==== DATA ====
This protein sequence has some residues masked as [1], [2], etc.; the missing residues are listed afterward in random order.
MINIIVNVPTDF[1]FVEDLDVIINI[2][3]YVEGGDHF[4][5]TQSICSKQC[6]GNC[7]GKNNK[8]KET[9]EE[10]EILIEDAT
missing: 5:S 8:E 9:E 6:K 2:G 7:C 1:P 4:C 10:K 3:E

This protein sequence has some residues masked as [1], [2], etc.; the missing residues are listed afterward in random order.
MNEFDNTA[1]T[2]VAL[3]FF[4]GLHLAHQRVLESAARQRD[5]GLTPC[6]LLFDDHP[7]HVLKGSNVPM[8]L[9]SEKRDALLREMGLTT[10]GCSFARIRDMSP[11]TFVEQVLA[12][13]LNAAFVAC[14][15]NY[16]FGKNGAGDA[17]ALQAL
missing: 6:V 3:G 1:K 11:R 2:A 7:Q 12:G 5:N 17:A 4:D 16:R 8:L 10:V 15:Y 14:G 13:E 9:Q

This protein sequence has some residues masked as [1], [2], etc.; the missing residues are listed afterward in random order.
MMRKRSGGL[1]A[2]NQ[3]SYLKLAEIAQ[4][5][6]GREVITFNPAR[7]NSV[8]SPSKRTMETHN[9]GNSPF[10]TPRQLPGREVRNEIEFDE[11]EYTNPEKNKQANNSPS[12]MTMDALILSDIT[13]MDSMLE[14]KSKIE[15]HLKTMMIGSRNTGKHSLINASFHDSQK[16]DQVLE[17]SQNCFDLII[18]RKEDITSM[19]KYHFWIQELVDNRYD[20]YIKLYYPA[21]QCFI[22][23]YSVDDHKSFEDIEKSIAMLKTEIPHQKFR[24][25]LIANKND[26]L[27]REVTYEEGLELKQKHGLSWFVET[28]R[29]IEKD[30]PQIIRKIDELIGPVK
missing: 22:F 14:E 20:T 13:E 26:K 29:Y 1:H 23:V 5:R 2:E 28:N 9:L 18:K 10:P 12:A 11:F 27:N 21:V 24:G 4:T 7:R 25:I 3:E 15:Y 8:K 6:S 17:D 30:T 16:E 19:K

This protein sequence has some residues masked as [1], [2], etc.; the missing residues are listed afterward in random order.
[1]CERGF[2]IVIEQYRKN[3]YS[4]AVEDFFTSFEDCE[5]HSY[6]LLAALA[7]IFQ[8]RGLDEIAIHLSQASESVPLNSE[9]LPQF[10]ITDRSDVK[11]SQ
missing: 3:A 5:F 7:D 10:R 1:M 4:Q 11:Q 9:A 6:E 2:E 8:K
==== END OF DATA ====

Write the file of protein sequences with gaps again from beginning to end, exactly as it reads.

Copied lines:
This protein sequence has some residues masked as [1], [2], etc.; the missing residues are listed afterward in random order.
MINIIVNVPTDF[1]FVEDLDVIINI[2][3]YVEGGDHF[4][5]TQSICSKQC[6]GNC[7]GKNNK[8]KET[9]EE[10]EILIEDAT
missing: 5:S 8:E 9:E 6:K 2:G 7:C 1:P 4:C 10:K 3:E

This protein sequence has some residues masked as [1], [2], etc.; the missing residues are listed afterward in random order.
MNEFDNTA[1]T[2]VAL[3]FF[4]GLHLAHQRVLESAARQRD[5]GLTPC[6]LLFDDHP[7]HVLKGSNVPM[8]L[9]SEKRDALLREMGLTT[10]GCSFARIRDMSP[11]TFVEQVLA[12][13]LNAAFVAC[14][15]NY[16]FGKNGAGDA[17]ALQAL
missing: 6:V 3:G 1:K 11:R 2:A 7:Q 12:G 5:N 17:A 4:D 16:R 8:L 10:V 15:Y 14:G 13:E 9:Q

This protein sequence has some residues masked as [1], [2], etc.; the missing residues are listed afterward in random order.
MMRKRSGGL[1]A[2]NQ[3]SYLKLAEIAQ[4][5][6]GREVITFNPAR[7]NSV[8]SPSKRTMETHN[9]GNSPF[10]TPRQLPGREVRNEIEFDE[11]EYTNPEKNKQANNSPS[12]MTMDALILSDIT[13]MDSMLE[14]KSKIE[15]HLKTMMIGSRNTGKHSLINASFHDSQK[16]DQVLE[17]SQNCFDLII[18]RKEDITSM[19]KYHFWIQELVDNRYD[20]YIKLYYPA[21]QCFI[22][23]YSVDDHKSFEDIEKSIAMLKTEIPHQKFR[24][25]LIANKND[26]L[27]REVTYEEGLELKQKHGLSWFVET[28]R[29]IEKD[30]PQIIRKIDELIGPVK
missing: 22:F 14:E 20:T 13:E 26:K 29:Y 1:H 23:V 5:R 2:E 28:N 9:L 18:K 10:P 12:A 11:F 27:N 21:V 24:G 4:T 7:R 25:I 3:E 15:Y 8:K 6:S 17:D 30:T 16:E 19:K

This protein sequence has some residues masked as [1], [2], etc.; the missing residues are listed afterward in random order.
[1]CERGF[2]IVIEQYRKN[3]YS[4]AVEDFFTSFEDCE[5]HSY[6]LLAALA[7]IFQ[8]RGLDEIAIHLSQASESVPLNSE[9]LPQF[10]ITDRSDVK[11]SQ
missing: 3:A 5:F 7:D 10:R 1:M 4:Q 11:Q 9:A 6:E 2:E 8:K